September 2, 2010

If the header confuses you, the book’s lack of admission that it is promoting Arminianism should confuse you more.  (As it does me.)  So what’s the book?  Whosoever Will: A Biblical-Theological Critique of Five-Point Calvinism edited by Southern Baptist scholars David L. Allen and Steve W. Lemke.  It contains 11 mostly excellent chapters by Southern Baptist leaders and scholars absolutely demolishing key Calvinist doctrines.  These chapters are versions of papers presented at the John 3:16 Conference held in Georgia in… Read more

September 1, 2010

Obviously, one posted message cannot begin to solve the problem(s) of God and evil.  All I want to accomplish here is clear up some misconceptions about the Arminian view and ask some questions about the classical Calvinist view as some haver articulated it here (and elsewhere). First, all classical Arminians AGREE that evil is not a “thing” or a substance; it is strictly no-thing: the absence of the good.  That is not a notion of evil unique to Calvinism.  And… Read more

August 30, 2010

Several posters here seem to me to ignore an important presupposition of classical Arminian theology and of open theism.  (I could probably list some other theologies that also affirm God’s self-limitation, but our discussion has been mostly about these.)  That presupposition is that, in creation, as in incarnation (with important differences) God limits himself.  All Calvinists that I know affirm some kind of divine self-limitation, although they are much less likely to promote it as a crucial theological idea than,… Read more

August 29, 2010

Someone asked me why I am not an open theist.  I respect open theists for their dedication to biblical exegesis and for their determination to emphasize the personal nature of God.  I am also attracted to open theist as a solution to the problem of evil.  (Which I, personally, do not think Calvinism can solve.  Arminianism does a better job in that it does NOT say God foreordained or rendered sin and evil certain.  The distinction between God’s antecedent will… Read more

August 27, 2010

For some time now I’ve been concerned about the term “postmodernism”–especially as it is thrown around and discussed by self-identified evangelical scholars.  Very little agreement seems to exist about what it means.  (That’s true outside of evangelical discussion as well, but here I’m mainly concerned about the discussion among evangelicals.)  Thus, if we are not even talking about the same thing, the debate simply creates more heat than light.  My first encounters with evangelical opinions about postmodernism were when I… Read more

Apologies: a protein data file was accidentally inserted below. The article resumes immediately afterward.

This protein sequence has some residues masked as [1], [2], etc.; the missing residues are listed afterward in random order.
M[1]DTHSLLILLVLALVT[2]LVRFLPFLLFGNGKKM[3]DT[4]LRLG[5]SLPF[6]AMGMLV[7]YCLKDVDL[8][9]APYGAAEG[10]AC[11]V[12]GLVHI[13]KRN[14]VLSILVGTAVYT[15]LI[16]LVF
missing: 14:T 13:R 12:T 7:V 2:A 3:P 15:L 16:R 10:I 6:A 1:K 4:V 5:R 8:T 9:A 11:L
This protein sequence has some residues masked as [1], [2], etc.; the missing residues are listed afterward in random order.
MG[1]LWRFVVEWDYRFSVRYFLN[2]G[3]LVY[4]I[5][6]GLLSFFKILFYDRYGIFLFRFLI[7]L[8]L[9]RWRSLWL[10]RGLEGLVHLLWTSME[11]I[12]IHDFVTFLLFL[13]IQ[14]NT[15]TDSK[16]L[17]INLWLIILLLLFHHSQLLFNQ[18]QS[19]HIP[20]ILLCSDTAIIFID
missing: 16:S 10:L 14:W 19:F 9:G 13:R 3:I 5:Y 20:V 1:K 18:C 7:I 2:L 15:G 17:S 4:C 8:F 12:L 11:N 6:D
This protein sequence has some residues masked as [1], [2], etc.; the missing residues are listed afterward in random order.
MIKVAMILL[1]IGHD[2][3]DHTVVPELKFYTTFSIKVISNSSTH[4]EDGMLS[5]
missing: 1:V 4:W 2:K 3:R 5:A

August 26, 2010

Rarely do I intend to use this blog to engage in debate; I see it rather as an opportunity to express my own theological views (or often just musings) and let others debate them.  However, I’m puzzled about some of the outstpoken Calvinists’ tendency to ignore a major issue I raised with regard to free will. To my Calvinist interlocutors I ask: If free will as uncaused choice is logically incoherent, what about God’s decision to create the world?  I… Read more

August 25, 2010

A couple days ago I wrote here about the controversy over open theism among evangelicals.  I regard it as a sad episode riddled with misinformation, misrepresentation and even, too often, outright demagoguery.  The tenor of the controversy is one thing; the truth status of open theism is another thing.  I was writing then primarily about the controversy.  I believe that, for the most part, it was left unfinished.  The anti-open theists, mostly Calvinists, won the day insofar as they persuaded… Read more

August 24, 2010

Dear readers, Don’t despair!  (As if you would!)  I will be back.  (Some of you may wish not!)  Today is the first full day of classes and I have much last minute preparing to do.  And my mind is distracted by the thought of getting to know so many students and introducing my subjects to them.  Occasionally I will skip a day (maybe even two once in a while), but let the discussions continue.  I will do my best to… Read more

August 23, 2010

In the January 9, 1995 issue of Christianity Today I reviewed the then new book The Openness of God and ended by raising a question about the maturity of evangelicalism: “How do American evangelical Christians handle theological diversity? Have we come of age enough to avoid heresy charges and breast-beating jeremiads in response to a new doctrinal proposal that is so conscientiously based on biblical reflection rather than on rebellious accommodation to modern thought? This may be the test.”  Needless… Read more

August 22, 2010

I have forwarded posts with which I strongly disagree, but I don’t have time to correct every misconception or misrepresentation of Arminianism or other theological systems.  However, I would like to clarify a couple points about classical Arminianism.  Classical Arminianism does NOT say God never interferes with free will.  It says God NEVER foreordains or renders certain evil.  This relates to the issue of Arminianism and inerrancy.  An Arminian COULD believe in divine dictation of Scripture and not do violence… Read more

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